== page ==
A trademark application is made to cover a broad range of goods or services. Some respond to number 5 by listing all services and goods on their trademark application.

You can imagine thinking, “What might this trademark be used on?” even if you only have one type of goods. However, this is not the right question.

You want to ensure that your trademark registration has maximum protection. However, you must use it on all the goods and services you list.

Trademark applicants will declare that the mark is used on all the goods and services listed in their application or renewal. False signatures are grounds for prosecution by the Patent & Trademark Office.

Selecting a Mark

Once you determine that the protection you need is trademark protection, selecting a mark is the first step in the overall registration process. Because not every mark can be registrable with USPTO, this must be done carefully. Some marks are not legally protected.

In other words, they may not be able to serve as the basis of a legal claim from the owner seeking to stop others from using similar marks on related goods and services.

Businesses and individuals new to trademarks and the application process often choose a mark for their product or service that may be difficult to register and protect.

It would be best if you considered the following factors before you submit a trademark/service-mark application: It would help if you determined whether the mark you are trying to register can be registrable.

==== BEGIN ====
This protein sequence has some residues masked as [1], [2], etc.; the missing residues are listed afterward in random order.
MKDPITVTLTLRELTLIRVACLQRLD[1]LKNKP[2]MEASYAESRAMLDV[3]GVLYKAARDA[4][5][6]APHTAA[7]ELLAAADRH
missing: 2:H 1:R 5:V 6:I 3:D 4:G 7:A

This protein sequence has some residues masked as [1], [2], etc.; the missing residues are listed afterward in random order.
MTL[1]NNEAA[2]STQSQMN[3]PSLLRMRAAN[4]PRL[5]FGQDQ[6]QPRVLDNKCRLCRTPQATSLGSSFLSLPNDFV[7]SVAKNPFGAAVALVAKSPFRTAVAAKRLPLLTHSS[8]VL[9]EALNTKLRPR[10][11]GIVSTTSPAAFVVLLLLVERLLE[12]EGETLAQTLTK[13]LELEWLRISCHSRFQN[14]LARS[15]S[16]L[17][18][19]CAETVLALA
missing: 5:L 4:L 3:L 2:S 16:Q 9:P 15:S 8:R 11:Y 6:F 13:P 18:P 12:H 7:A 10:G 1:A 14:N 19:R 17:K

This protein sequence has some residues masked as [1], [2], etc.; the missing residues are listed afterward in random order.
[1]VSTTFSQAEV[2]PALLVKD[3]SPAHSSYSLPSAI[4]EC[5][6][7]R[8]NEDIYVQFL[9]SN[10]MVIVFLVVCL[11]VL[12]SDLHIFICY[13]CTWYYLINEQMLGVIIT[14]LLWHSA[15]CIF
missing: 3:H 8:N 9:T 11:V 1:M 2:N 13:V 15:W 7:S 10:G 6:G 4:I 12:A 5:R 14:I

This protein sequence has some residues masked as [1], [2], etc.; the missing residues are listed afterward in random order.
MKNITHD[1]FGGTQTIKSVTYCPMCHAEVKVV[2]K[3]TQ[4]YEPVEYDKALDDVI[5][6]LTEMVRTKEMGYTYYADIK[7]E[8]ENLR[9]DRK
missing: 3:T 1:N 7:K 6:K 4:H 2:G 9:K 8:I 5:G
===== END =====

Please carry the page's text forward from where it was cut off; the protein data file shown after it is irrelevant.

The strength of your mark will determine how difficult it is to protect it. The USPTO does not register marks. As the mark owner, you are responsible for enforcement.

Mark Format

It is essential to identify the mark format: a familiar mark character, a stylized/design, or a sound mark.

Identification of goods/services

You must identify which goods or services the mark applies to. Are you looking for something? Always search the USPTO database to see if someone is already claiming trademark rights for wording/design similar to those used on related goods/services by a federal register.

International Filing

An international application may be filed if you meet the following requirements:

1. Basic application/registration (“basic mark”) – You must have already applied for or registered a mark with your Office of Origin. This registration or application is called the “basic Mark.”

2. Meet one of these requirements to be eligible for entitlement

A business must be located in a Contracting Party. You can be a national from a Contracting Party. The National Trademark Office is where you will find the necessary connection.

This office is also known as your Office of Origin. In addition, this office serves as an intermediary to file international applications.

The following information is required:

  • Name and address
  • A reproduction of the mark must be identical to your primary mark (local application or registration).
  • Designation of the Contracting Parties in Which the Mark is To Be Protected;
  • There is a list of goods and services for whom the mark is to be protected, which should be identical to, or smaller than, the basic mark list that you applied for.
  • International application fees